Aug. 14, 2013 at 3:54 PM ET
Small carved stones unearthed in a nearly 5,000-year-old burial site could represent the earliest gaming tokens ever found, according to Turkish archaeologists who are excavating early Bronze Age graves.
Found in a grave at Başur Höyük, a 820- by 492-foot mound near Siirt in southeast Turkey, the elaborate pieces consist of 49 small stones sculpted in different shapes and painted in green, red, blue, black and white.
"Some depict pigs, dogs and pyramids, others feature round and bullet shapes. We also found dice as well as three circular tokens made of white shell and topped with a black round stone," Haluk Sağlamtimur of Ege University in İzmir, Turkey, told Discovery News.
According to the archaeologist, who presented his finding at the annual symposium of excavations, surveys and archaeometry in Muğla, similar pieces were previously found in Tell Brak and Jemdet Nasr, two settlement mounds in northeastern Syria and in Iraq, respectively.
"But they were found as isolated, single objects, therefore they were believed to be counting stones," Sağlamtimur said.
"On the contrary, our gaming pieces were found all together in the same cluster. It's a unique finding, a rather complete set of a chess like game. We are puzzling over its strategy," he added.
The find confirms that board games likely originated and spread from the Fertile Crescent regions and Egypt more than 5,000 years ago (Senet from predynastic Egypt is considered the world's oldest game board). The tokens were accompanied by badly preserved wooden pieces or sticks. Sağlamtimur hopes they'll provide some hints on the rules and logic behind the game.
"According to distribution, shape and numbers of the stone pieces, it appears that the game is based on the number 4," he said.
Archaeological records indicate that board games were widely played in Mesopotamia. Several beautifully crafted boards were found by British archaeologist Leonard Wooley in the Royal cemetery of Ur, the ancient Sumerian city near the modern Iraqi city of Nasiriya, which many consider the cradle of civilization.
Dating from the First Dynasty of Ur, around 2550-2400 B.C., the boards were associated with the "Game of Twenty Squares," a board game played around 3000 B.C. Beautiful tokens related to the game were found arranged in a row, with the colors alternating, in another Ur tomb. The set consisted of seven shell roundels inlaid with of five lapis lazuli dots and seven roundels of black shale inlaid with five dots of white shell.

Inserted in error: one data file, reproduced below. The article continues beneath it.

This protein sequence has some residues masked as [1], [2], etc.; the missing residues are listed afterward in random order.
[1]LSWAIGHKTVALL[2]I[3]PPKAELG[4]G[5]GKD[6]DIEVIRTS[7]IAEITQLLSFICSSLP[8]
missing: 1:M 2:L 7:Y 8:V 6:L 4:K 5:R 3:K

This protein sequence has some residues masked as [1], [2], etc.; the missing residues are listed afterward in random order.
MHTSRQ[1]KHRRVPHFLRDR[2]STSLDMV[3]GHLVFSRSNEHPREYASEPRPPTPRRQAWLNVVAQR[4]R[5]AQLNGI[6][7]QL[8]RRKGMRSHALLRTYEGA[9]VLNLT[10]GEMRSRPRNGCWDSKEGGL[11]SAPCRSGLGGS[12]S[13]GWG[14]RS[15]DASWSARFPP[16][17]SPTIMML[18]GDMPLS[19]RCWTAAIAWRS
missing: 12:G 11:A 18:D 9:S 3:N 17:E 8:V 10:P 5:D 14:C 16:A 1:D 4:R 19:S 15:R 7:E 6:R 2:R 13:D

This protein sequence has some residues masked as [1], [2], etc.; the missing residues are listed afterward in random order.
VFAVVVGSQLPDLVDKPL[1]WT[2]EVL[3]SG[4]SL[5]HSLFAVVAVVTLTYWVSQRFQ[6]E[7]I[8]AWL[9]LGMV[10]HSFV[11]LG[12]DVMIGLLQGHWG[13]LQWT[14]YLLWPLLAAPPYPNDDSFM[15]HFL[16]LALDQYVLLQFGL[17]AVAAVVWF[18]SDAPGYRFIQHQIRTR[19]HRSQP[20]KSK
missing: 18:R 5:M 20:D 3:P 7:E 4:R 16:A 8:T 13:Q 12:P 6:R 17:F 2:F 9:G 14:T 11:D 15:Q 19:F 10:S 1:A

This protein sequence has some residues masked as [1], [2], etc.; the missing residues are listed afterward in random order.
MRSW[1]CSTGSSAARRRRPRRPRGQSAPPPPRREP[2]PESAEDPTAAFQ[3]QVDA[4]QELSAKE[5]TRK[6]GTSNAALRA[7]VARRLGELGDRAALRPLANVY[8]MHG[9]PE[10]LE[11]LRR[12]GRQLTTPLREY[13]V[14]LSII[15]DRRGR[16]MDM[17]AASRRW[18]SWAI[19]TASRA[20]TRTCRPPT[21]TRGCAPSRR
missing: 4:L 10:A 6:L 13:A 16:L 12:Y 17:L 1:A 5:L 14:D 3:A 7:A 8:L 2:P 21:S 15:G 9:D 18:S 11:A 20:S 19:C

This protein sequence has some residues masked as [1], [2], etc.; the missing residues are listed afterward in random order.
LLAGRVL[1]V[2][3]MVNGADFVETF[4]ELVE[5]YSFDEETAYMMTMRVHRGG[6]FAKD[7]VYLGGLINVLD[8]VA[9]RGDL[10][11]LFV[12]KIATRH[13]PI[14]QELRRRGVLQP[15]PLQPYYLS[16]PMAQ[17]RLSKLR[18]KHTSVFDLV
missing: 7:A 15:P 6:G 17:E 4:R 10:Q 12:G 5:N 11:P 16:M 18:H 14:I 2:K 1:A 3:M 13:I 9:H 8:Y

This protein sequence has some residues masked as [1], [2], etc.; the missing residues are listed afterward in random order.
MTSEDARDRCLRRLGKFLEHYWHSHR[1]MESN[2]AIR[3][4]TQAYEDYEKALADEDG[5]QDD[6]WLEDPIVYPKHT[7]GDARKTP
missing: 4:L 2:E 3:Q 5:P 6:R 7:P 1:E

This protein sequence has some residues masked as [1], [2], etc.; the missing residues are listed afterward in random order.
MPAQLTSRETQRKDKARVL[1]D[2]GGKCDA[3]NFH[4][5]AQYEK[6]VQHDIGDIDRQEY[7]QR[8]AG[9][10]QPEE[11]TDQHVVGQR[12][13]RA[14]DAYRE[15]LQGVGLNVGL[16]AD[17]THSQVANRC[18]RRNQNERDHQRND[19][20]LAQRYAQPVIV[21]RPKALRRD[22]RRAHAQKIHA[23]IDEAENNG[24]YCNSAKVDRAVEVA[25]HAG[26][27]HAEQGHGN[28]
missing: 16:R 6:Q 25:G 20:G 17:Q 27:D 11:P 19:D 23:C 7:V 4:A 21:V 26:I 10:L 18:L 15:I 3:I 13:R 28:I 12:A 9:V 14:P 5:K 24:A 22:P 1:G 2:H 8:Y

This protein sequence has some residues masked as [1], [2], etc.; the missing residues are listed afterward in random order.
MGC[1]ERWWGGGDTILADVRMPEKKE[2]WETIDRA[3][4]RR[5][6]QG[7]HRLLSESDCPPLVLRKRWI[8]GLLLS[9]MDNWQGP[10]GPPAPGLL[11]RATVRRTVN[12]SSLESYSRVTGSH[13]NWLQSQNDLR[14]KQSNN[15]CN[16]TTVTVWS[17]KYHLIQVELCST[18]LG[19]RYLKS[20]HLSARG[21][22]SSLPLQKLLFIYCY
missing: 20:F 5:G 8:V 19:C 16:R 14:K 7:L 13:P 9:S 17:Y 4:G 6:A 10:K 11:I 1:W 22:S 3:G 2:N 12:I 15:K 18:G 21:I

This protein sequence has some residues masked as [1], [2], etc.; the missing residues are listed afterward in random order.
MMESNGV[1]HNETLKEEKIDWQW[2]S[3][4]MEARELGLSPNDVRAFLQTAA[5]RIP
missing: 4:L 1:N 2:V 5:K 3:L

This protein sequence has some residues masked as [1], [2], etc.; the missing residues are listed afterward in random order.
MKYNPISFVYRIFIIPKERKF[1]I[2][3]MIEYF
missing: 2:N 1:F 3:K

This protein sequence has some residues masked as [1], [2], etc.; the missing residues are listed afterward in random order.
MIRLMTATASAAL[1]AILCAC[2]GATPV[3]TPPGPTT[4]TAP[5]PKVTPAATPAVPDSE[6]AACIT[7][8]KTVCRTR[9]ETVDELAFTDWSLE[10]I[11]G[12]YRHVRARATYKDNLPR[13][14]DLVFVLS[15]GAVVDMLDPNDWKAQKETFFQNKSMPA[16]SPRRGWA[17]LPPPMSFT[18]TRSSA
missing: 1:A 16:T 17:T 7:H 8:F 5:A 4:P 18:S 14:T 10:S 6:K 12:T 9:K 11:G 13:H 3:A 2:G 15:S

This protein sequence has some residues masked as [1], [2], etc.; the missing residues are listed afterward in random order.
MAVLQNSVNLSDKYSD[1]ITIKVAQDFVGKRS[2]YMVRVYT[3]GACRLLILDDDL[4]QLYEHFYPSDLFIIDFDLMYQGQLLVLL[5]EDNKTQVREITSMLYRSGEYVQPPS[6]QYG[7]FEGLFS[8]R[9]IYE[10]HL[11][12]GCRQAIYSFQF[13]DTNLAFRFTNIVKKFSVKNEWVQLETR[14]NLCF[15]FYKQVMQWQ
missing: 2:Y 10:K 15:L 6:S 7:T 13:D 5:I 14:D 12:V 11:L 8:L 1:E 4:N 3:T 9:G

Much more elaborate, the newly discovered gaming stones were recovered from one of nine graves found at Başur Höyük. The site was inhabited as early as from 7,000 B.C. and was on a trade route between Mesopotamia and East Anatolia.
Overall, the graves revealed a unique treasure made of painted and unpainted pottery, bronze spearhead, various ritual artifacts, seals with geometric motifs and about 300 well-preserved amorphous bronze artifacts.
The majority of pots featured bitumen residues. Sağlamtimur believes bitumen was most likely part of a burial ritual or was applied to prevent secondary use of the pots.
Tens of thousands of beads made of mountain crystal and other types of stones were also recovered from the burials.
"The gaming pieces, thousands of beads, hundreds of complete pots and metal artifacts indicate those graves were not ordinary burials but most probably belonged to individuals of a ruling class," Sağlamtimur said.
Radio carbon dating traced the grave goods back to 3100-2900 B.C., confirming the Early Bronze Age stylistic features of the items and the advanced technological level of the local population.
"The graves contained metal artifacts, ceramic finds and seals with different attributes and influences which indicate the local people were in close relationship with their surrounding cultural regions," Sağlamtimur said.
By the middle of the 4000 B.C., when the first great cities of history sprung up in Mesopotamia, the influence of the South Mesopotamia Uruk culture spread to the surrounding regions.
Significant differences emerged between the western communities of the Syrian-Turkish Euphrates Valley and the eastern settlements of the Al Jazira, the river plain of Mesopotamia which encompasses northwestern Iraq and northeastern Syria.
In the western communities, the urbanization process was halted, while clans with warrior leaders announced their power through complex funerary rites and burials rich with metal and weapons.
Meanwhile, the urbanization process continued in the eastern settlements with the development of a new culture called Ninivite 5. Like the Uruk culture, Ninivite 5 did not pay great attention to the funerary rites and burials were not particularly rich with artifacts.
"The findings at Başur Höyük add to our knowledge as they reveal a coexistence of traditions and a continuity of relationships between the settlements in the northern mountains and the Mesopotamia sites," Marcella Frangipane, a professor of prehistoric archaeology at Rome's La Sapienza, told Discovery News.
Frangipane is the director of excavations at Arslantepe, a remote site near the town of Malatya and the source of the Euphrates in south-eastern Turkey, some 250 miles west from Başur Höyük.
"The study of these findings, along with other discoveries in east-Anatolian sites, will allow us to reconstruct a new history of this region which is indeed the meeting point of the most ancient Near East civilizations," Frangipane said.
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